Immigration has long been used as a wedge issue during election years, and this year was no different. Many candidates peddled falsehoods and racist tropes about an “invasion” to instill fear and win support for their campaigns. America’s Voice, an immigration advocacy organization, identified over 3,200 different paid communications that employed anti-immigrant attacks. And that’s not to mention the cynical publicity stunts by governors who attempted to sow division by placing asylum seekers on flights and buses to communities like Martha’s Vineyard, showing politics at its worst.

However, big spending on anti-immigrant ads largely flopped as a political strategy this election cycle, and immigrants’ rights victories across multiple states showed that a bipartisan pathway toward immigration reform not only exists, but would be popular with voters.

Voters supported driver’s licenses and tuition equity for all

In the two states with high-profile immigration ballot measures, voters rejected fear-based politics.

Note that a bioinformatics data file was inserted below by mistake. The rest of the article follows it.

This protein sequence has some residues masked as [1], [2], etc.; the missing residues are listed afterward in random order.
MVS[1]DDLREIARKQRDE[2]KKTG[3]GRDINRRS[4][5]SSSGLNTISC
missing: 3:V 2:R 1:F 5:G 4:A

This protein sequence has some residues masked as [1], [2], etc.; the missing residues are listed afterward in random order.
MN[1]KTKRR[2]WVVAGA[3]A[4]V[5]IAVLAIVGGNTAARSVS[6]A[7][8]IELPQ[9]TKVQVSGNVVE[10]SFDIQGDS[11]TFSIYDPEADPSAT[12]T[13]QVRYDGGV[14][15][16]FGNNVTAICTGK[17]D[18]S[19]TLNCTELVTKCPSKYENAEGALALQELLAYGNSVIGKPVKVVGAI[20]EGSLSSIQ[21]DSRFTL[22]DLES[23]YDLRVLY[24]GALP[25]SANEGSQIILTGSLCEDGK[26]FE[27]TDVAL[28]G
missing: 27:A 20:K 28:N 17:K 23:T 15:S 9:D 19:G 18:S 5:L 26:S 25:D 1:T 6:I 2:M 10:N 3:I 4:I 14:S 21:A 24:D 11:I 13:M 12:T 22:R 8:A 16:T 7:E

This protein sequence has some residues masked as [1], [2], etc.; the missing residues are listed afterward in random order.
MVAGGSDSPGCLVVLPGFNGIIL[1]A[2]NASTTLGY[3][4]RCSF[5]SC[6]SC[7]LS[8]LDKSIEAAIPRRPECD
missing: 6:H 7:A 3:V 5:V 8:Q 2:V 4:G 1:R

Massachusetts voters resoundingly upheld a new law that allows undocumented immigrants to apply for driver’s licenses, a key measure for both racial equity and public safety. A broad coalition of labor, faith, and immigrant rights organizations, along with law enforcement officials like sheriffs and district attorneys, endorsed the new law, and voters ultimately reaffirmed their support for the driver’s licenses for all policy by voting yes on Question 4, despite a divisive attempt to repeal it.

Arizona voters approved a bipartisan ballot measure, Proposition 308, that allows Arizona students to pay the reduced in-state tuition rates for public colleges and universities regardless of immigration status. This affirmative endorsement of immigrants’ rights represents a watershed moment in a state once known for anti-immigrant officials like Joe Arpaio. As in Massachusetts, the ballot measure in Arizona garnered support across the ideological spectrum, bringing conservatives and progressives, and business and labor groups together to lead the coalition.


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